Obama lost six counties that he won in 2008. As of 2020, this election is the most recent time that Delaware, LaPorte, Porter and Vigo counties went for a Democratic presidential candidate. (Donald Trump, who carried all of the aforementioned counties in both of his presidential runs, ended Vigo's bellwether reputation in 2020.)

County Obama% Obama# Romney% Romney# Others% Others# Total
Adams 29.25% 3,806 68.69% 8,937 2.06% 268 13,011
Allen 40.86% 60,036 57.58% 84,613 1.56% 2,290 146,939
Bartholomew 36.23% 10,625 61.66% 18,083 2.11% 618 29,326
Benton 32.39% 1,159 65.09% 2,329 2.52% 90 3,578
Blackford 40.63% 1,927 57.16% 2,711 2.21% 105 4,743
Boone 30.02% 8,328 67.81% 18,808 2.17% 601 27,737
Brown 40.24% 3,060 56.97% 4,332 2.79% 212 7,604
Carroll 33.74% 2,635 64.01% 4,999 2.25% 176 7,810
Cass 37.93% 5,371 59.62% 8,443 2.45% 347 14,161
Clark 44.13% 20,807 53.98% 25,450 1.89% 889 47,146
Clay 32.08% 3,460 65.80% 7,096 2.11% 228 10,784
Clinton 33.47% 3,308 64.13% 6,338 2.40% 237 9,883
Crawford 44.47% 2,041 52.75% 2,421 2.79% 128 4,590
Daviess 23.78% 2,437 74.52% 7,638 1.71% 175 10,250
Dearborn 29.20% 6,528 68.86% 15,394 1.94% 434 22,356
Decatur 28.53% 2,941 69.06% 7,119 2.41% 248 10,308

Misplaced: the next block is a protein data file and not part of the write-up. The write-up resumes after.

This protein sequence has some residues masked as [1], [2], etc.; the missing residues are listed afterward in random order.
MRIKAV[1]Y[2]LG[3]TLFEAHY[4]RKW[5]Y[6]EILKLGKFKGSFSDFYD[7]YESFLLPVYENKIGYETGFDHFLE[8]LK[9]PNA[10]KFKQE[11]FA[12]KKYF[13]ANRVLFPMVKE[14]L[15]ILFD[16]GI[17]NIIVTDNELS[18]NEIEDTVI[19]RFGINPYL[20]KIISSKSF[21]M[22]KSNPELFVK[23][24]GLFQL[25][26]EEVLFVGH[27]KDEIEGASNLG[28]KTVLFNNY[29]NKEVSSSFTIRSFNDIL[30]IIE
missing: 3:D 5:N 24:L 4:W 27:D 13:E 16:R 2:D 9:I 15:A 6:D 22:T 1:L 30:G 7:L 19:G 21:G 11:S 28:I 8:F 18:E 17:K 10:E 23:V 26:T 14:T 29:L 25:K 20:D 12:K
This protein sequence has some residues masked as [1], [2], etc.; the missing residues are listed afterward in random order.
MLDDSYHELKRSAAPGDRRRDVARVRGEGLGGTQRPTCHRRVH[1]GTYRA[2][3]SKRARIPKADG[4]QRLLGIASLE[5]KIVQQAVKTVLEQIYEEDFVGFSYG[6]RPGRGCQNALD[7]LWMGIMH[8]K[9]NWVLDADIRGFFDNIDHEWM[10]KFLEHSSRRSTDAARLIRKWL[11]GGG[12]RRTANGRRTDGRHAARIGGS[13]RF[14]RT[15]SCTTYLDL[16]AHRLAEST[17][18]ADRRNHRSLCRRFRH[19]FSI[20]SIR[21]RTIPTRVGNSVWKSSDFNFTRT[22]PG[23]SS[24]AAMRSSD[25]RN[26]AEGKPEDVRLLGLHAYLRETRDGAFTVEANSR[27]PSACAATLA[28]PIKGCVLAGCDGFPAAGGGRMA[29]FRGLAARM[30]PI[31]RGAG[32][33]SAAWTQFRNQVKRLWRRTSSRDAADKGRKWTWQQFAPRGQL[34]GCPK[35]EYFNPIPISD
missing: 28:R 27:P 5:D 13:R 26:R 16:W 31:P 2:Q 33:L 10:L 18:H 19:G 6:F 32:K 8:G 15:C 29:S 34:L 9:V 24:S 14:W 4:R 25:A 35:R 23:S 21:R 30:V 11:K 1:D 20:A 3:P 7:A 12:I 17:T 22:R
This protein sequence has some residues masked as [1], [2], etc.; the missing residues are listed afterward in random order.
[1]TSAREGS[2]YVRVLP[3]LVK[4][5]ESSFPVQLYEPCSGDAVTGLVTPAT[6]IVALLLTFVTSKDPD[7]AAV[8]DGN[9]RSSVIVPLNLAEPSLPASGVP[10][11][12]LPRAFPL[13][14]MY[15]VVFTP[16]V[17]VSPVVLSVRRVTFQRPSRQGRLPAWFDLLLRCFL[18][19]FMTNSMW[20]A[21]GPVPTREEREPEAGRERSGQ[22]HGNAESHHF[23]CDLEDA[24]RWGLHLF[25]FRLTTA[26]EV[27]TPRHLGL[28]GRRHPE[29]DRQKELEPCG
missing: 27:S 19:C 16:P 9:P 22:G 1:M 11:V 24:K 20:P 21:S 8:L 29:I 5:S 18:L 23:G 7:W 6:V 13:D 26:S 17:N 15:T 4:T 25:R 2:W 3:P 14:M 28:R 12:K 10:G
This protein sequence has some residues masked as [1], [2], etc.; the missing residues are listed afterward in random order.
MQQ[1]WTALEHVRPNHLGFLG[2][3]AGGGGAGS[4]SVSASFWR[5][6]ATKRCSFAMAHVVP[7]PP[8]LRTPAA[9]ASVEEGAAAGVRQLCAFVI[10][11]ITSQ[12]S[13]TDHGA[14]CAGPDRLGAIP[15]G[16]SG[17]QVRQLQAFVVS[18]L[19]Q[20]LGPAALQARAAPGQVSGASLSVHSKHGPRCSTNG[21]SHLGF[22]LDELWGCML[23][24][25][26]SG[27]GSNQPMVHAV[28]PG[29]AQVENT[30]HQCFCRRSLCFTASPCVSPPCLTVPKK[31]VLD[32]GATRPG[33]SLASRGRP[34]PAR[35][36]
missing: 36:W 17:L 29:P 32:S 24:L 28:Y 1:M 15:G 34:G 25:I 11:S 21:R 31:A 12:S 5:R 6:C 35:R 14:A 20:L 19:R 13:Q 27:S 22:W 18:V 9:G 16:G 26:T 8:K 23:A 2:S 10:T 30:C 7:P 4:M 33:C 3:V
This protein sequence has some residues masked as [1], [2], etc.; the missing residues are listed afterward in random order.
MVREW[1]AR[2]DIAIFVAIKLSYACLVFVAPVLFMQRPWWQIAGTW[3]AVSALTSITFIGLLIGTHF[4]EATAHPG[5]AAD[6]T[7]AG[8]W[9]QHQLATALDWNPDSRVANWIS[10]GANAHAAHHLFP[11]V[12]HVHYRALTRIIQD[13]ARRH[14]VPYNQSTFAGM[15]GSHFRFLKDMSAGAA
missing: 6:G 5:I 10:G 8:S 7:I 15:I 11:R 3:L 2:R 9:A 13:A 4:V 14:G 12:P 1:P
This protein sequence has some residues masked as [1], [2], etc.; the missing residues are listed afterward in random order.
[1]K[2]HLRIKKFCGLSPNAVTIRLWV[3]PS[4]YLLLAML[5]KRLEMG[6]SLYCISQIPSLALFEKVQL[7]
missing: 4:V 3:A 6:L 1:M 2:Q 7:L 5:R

DeKalb 33.19% 5,419 64.84% 10,587 1.97% 322 16,328
Delaware 50.38% 22,654 47.26% 21,251 2.36% 1,063 44,968
Dubois 35.17% 6,522 62.85% 11,654 1.97% 366 18,542
Elkhart 35.96% 24,399 62.46% 42,378 1.58% 1,075 67,852
Fayette 40.23% 3,555 57.09% 5,045 2.68% 237 8,837
Floyd 41.95% 14,812 56.30% 19,878 1.74% 615 35,305
Fountain 31.46% 2,237 65.59% 4,664 2.95% 210 7,111
Franklin 27.55% 2,909 70.30% 7,424 2.15% 227 10,560
Fulton 32.25% 2,621 65.43% 5,317 2.31% 188 8,126
Gibson 33.48% 4,928 64.45% 9,487 2.08% 306 14,721
Grant 37.92% 9,589 59.92% 15,151 2.16% 545 25,285
Greene 33.18% 4,350 64.50% 8,457 2.32% 304 13,111
Hamilton 32.00% 43,796 66.30% 90,747 1.70% 2,320 136,863
Hancock 28.37% 9,319 69.41% 22,796 2.22% 728 32,843
Harrison 37.39% 6,607 60.21% 10,640 2.40% 424 17,671
Hendricks 31.68% 21,112 66.49% 44,312 1.83% 1,220 66,644
Henry 40.05% 7,613 57.02% 10,838 2.93% 556 19,007
Howard 41.71% 15,135 56.01% 20,327 2.28% 828 36,290